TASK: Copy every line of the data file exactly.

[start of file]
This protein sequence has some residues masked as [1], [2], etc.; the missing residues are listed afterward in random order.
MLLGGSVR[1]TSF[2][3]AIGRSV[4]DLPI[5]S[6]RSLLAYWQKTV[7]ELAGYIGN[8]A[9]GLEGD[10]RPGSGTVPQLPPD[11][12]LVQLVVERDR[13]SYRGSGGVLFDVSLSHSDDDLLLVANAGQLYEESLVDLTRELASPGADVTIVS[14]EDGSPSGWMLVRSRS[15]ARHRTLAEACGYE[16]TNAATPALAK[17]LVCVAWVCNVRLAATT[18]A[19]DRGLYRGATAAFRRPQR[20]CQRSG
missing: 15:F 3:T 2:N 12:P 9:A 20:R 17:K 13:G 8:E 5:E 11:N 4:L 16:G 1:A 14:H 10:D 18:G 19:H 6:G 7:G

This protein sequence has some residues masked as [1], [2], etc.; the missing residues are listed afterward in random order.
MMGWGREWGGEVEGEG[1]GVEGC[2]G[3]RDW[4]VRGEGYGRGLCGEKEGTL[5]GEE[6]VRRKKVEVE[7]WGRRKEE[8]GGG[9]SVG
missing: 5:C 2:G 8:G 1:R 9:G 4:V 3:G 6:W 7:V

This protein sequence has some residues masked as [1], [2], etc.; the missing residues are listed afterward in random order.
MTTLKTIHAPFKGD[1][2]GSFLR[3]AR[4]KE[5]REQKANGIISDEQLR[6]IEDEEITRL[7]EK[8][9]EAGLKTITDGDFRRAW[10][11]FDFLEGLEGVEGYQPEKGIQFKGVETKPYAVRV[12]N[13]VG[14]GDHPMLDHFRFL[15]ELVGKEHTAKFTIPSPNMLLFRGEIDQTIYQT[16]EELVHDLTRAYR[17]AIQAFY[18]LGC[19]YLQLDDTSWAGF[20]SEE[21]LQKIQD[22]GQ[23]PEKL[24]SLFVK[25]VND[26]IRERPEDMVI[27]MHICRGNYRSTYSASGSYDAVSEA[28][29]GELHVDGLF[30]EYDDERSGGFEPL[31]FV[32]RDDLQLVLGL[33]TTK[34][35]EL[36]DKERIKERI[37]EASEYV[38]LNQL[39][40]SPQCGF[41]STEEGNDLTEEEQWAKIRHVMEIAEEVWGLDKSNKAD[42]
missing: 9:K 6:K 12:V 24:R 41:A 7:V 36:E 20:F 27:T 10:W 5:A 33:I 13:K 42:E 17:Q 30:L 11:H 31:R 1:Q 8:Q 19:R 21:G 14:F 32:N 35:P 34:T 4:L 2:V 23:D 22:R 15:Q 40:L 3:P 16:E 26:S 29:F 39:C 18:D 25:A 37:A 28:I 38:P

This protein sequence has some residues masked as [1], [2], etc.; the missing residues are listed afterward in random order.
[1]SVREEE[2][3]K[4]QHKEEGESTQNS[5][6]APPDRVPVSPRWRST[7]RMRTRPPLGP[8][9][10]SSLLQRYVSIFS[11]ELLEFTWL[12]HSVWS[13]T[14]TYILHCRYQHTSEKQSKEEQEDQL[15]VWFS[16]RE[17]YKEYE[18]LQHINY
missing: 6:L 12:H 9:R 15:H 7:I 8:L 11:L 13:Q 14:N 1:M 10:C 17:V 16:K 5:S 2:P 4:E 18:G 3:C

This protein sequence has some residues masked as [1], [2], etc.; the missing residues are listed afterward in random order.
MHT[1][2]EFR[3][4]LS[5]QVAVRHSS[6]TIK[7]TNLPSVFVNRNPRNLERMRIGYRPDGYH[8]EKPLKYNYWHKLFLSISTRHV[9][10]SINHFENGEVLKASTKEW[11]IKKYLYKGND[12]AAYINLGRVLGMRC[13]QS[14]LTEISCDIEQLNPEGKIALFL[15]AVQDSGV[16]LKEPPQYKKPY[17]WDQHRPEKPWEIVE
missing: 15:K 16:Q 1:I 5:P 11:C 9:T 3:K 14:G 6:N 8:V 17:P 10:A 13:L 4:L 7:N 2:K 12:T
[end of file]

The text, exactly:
This protein sequence has some residues masked as [1], [2], etc.; the missing residues are listed afterward in random order.
MLLGGSVR[1]TSF[2][3]AIGRSV[4]DLPI[5]S[6]RSLLAYWQKTV[7]ELAGYIGN[8]A[9]GLEGD[10]RPGSGTVPQLPPD[11][12]LVQLVVERDR[13]SYRGSGGVLFDVSLSHSDDDLLLVANAGQLYEESLVDLTRELASPGADVTIVS[14]EDGSPSGWMLVRSRS[15]ARHRTLAEACGYE[16]TNAATPALAK[17]LVCVAWVCNVRLAATT[18]A[19]DRGLYRGATAAFRRPQR[20]CQRSG
missing: 15:F 3:T 2:N 12:P 9:A 20:R 17:K 13:G 8:E 5:E 11:N 4:L 16:G 1:A 14:H 10:D 18:G 19:H 6:G 7:G

This protein sequence has some residues masked as [1], [2], etc.; the missing residues are listed afterward in random order.
MMGWGREWGGEVEGEG[1]GVEGC[2]G[3]RDW[4]VRGEGYGRGLCGEKEGTL[5]GEE[6]VRRKKVEVE[7]WGRRKEE[8]GGG[9]SVG
missing: 5:C 2:G 8:G 1:R 9:G 4:V 3:G 6:W 7:V

This protein sequence has some residues masked as [1], [2], etc.; the missing residues are listed afterward in random order.
MTTLKTIHAPFKGD[1][2]GSFLR[3]AR[4]KE[5]REQKANGIISDEQLR[6]IEDEEITRL[7]EK[8][9]EAGLKTITDGDFRRAW[10][11]FDFLEGLEGVEGYQPEKGIQFKGVETKPYAVRV[12]N[13]VG[14]GDHPMLDHFRFL[15]ELVGKEHTAKFTIPSPNMLLFRGEIDQTIYQT[16]EELVHDLTRAYR[17]AIQAFY[18]LGC[19]YLQLDDTSWAGF[20]SEE[21]LQKIQD[22]GQ[23]PEKL[24]SLFVK[25]VND[26]IRERPEDMVI[27]MHICRGNYRSTYSASGSYDAVSEA[28][29]GELHVDGLF[30]EYDDERSGGFEPL[31]FV[32]RDDLQLVLGL[33]TTK[34][35]EL[36]DKERIKERI[37]EASEYV[38]LNQL[39][40]SPQCGF[41]STEEGNDLTEEEQWAKIRHVMEIAEEVWGLDKSNKAD[42]
missing: 9:K 6:K 12:V 24:R 41:A 7:V 36:E 20:F 27:T 10:W 5:A 33:I 13:K 42:E 17:Q 30:L 11:H 31:R 1:Q 8:Q 19:R 21:G 14:F 32:N 35:P 34:T 4:L 2:V 23:D 22:R 15:Q 40:L 3:P 16:E 26:S 29:F 39:C 18:D 25:A 37:A 28:I 38:P

This protein sequence has some residues masked as [1], [2], etc.; the missing residues are listed afterward in random order.
[1]SVREEE[2][3]K[4]QHKEEGESTQNS[5][6]APPDRVPVSPRWRST[7]RMRTRPPLGP[8][9][10]SSLLQRYVSIFS[11]ELLEFTWL[12]HSVWS[13]T[14]TYILHCRYQHTSEKQSKEEQEDQL[15]VWFS[16]RE[17]YKEYE[18]LQHINY
missing: 6:L 12:H 9:R 15:H 7:I 8:L 11:L 13:Q 14:N 1:M 10:C 17:V 16:K 5:S 2:P 4:E 18:G 3:C

This protein sequence has some residues masked as [1], [2], etc.; the missing residues are listed afterward in random order.
MHT[1][2]EFR[3][4]LS[5]QVAVRHSS[6]TIK[7]TNLPSVFVNRNPRNLERMRIGYRPDGYH[8]EKPLKYNYWHKLFLSISTRHV[9][10]SINHFENGEVLKASTKEW[11]IKKYLYKGND[12]AAYINLGRVLGMRC[13]QS[14]LTEISCDIEQLNPEGKIALFL[15]AVQDSGV[16]LKEPPQYKKPY[17]WDQHRPEKPWEIVE
missing: 15:K 16:Q 1:I 5:P 11:C 9:T 3:K 14:G 6:N 8:V 17:P 10:A 13:L 4:L 7:N 2:K 12:T